The TTAB sustained this opposition to registration of the mark PYNK & Design (shown below) for a women's fashion and lifestyle magazine, finding that applicant BleuLife Media was not the exclusive owner of the PYNK logo mark at the time of filing, and declaring the subject application void ab initio. Pynk Branded, LLC v. BleuLife Media & Entertainment, Inc., Opposition No. 91220320 (July 14, 2017) [not precedential] (Opinion by Judge Albert Zervas).

In 2010 or 2011, applicant asked Latresa Moore to start a new magazine, a female version of applicant's "Bleu" magazine. A magazine was created in 2011 (see below). By 2013, the relationship between Moore and opposer's owner, Mr. Johnson, had soured, apparently due to issue of non-payment. Ms. Moore incorporated opposer in September 2013. Johnson filed the subject application in December 2013.

Opposer currently has an Instagram webpage where it advertises a PYNK magazine, as well as a THINK PYNK website. Applicant operates a PYNK magazine website.

The sole ground for opposition was ownership: i.e., that applicant was not the owner of the PYNK logo mark at the time of filing the subject application. "Essentially, Opposer’s claim is that it is the owner of the mark, not Applicant."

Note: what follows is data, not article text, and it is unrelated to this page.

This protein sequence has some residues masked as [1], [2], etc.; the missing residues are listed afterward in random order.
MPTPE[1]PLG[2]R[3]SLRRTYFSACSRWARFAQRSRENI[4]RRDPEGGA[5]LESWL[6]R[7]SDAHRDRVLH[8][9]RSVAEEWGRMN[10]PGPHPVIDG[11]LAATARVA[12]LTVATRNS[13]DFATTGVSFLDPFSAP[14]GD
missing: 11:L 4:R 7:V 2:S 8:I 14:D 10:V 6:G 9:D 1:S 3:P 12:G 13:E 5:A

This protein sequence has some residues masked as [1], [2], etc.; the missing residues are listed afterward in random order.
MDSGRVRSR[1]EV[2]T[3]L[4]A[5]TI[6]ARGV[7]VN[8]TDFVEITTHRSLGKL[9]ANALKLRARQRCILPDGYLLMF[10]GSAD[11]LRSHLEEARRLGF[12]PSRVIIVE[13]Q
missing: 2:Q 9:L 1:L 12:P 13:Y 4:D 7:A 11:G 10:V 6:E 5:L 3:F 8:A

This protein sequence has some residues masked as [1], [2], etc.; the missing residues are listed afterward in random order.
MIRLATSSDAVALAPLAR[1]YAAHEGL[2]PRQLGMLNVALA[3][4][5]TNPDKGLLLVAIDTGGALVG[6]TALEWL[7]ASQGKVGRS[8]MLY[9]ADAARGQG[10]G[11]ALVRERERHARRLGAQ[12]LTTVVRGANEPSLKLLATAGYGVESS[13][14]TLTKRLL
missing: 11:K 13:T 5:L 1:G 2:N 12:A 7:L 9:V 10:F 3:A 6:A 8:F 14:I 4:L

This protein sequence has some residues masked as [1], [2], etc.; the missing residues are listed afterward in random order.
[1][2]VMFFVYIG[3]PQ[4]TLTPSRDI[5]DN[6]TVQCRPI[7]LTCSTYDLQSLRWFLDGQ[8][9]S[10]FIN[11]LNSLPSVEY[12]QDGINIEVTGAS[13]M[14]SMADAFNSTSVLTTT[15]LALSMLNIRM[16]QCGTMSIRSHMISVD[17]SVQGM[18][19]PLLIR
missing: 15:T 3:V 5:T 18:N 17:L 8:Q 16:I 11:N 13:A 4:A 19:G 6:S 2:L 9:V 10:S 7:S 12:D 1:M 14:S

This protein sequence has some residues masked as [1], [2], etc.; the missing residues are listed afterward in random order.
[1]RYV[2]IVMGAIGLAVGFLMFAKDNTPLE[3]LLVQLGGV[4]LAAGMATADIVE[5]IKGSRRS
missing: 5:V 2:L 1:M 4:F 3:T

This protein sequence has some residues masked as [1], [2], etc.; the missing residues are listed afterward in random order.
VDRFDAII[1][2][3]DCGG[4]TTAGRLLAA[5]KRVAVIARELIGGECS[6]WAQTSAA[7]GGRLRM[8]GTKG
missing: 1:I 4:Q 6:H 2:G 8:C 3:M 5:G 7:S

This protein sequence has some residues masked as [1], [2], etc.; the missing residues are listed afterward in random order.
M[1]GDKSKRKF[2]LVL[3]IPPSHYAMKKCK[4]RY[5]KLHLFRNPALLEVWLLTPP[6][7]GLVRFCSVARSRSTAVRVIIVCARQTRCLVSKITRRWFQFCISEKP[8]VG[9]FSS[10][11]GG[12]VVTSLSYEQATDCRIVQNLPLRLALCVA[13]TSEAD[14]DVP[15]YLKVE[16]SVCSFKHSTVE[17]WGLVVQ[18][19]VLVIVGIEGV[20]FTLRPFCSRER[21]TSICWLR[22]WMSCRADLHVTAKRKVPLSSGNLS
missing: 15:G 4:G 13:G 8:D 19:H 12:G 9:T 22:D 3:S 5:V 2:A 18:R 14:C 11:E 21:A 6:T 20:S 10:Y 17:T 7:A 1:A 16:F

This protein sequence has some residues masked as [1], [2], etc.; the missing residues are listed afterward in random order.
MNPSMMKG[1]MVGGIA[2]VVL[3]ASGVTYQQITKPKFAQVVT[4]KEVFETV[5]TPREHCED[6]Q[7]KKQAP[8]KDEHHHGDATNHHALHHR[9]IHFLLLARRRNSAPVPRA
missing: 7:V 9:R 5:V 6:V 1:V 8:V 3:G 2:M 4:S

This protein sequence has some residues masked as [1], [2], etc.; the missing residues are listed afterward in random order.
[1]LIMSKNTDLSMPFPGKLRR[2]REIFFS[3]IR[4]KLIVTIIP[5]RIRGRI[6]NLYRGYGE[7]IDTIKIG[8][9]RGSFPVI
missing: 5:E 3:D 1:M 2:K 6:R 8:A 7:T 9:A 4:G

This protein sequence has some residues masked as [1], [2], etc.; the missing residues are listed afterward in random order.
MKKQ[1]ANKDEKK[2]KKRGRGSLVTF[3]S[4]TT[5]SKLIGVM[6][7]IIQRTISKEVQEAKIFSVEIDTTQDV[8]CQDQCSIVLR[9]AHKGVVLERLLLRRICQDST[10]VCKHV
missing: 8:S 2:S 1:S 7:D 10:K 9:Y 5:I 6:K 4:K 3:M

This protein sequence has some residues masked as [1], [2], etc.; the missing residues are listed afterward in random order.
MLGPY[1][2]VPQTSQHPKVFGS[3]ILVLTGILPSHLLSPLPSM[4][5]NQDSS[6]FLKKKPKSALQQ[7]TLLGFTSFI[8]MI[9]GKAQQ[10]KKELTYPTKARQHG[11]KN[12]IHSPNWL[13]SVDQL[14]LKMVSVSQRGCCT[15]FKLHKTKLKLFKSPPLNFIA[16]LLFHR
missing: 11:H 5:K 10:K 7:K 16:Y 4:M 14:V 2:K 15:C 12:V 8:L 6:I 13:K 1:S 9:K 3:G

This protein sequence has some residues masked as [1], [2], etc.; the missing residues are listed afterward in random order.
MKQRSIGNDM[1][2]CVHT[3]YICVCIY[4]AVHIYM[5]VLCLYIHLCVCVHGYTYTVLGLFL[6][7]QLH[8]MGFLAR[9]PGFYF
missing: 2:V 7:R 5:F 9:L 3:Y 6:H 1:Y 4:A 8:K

An application filed by one who is not the owner of the mark sought to be registered is void ab initio. *** Opposer, as plaintiff, bears the burden of establishing by a preponderance of the evidence that Applicant was not the owner of the PYNK logo mark at the time of filing the involved application, that is, on December 13, 2013.

The Board found that opposer met its burden of proof: the evidence showed that applicant was not the sole owner of the mark at the time that it filed the opposed application. Opposer, or Ms. Moore, had at least a partial interest in the mark on December 13, 2013.

Moore testified that she was the owner of the mark, that she operated the magazine, and that Johnson made no contribution to the creation of the logo. In email correspondence contemporaneous with the filing of the application, Johnson acknowledged Moore's interest in the mark. ("For me this entire ordeal has been about two issue (sic). One, credit for the foundation of starting PYNK together ...").

Johnson relied on certain statements on the "inside sleeve" of the magazine, referring to him as the publisher of both PYNK and BLEU magazines, and calling Moore "PYNK's popular publicist," but the Board found these statements not to be conclusive on the issue.

The Board ruled that Ms. Moore had not established her claim that there was an "understanding that each entity would walk away from the business with their separate Intellectual properties and assets." The Board found it "not possible to delineate what particular 'intellectual properties and assets' remained and with whom."

At a minimum, however, opposer established that Ms. Moore had at least some ownership rights in the mark as a result of her operation of the magazine. "In sum, Opposer has demonstrated by a preponderance of the evidence that Applicant was not the exclusive owner of the PYNK logo mark at the time of filing the involved application. Accordingly, the application is void ab initio."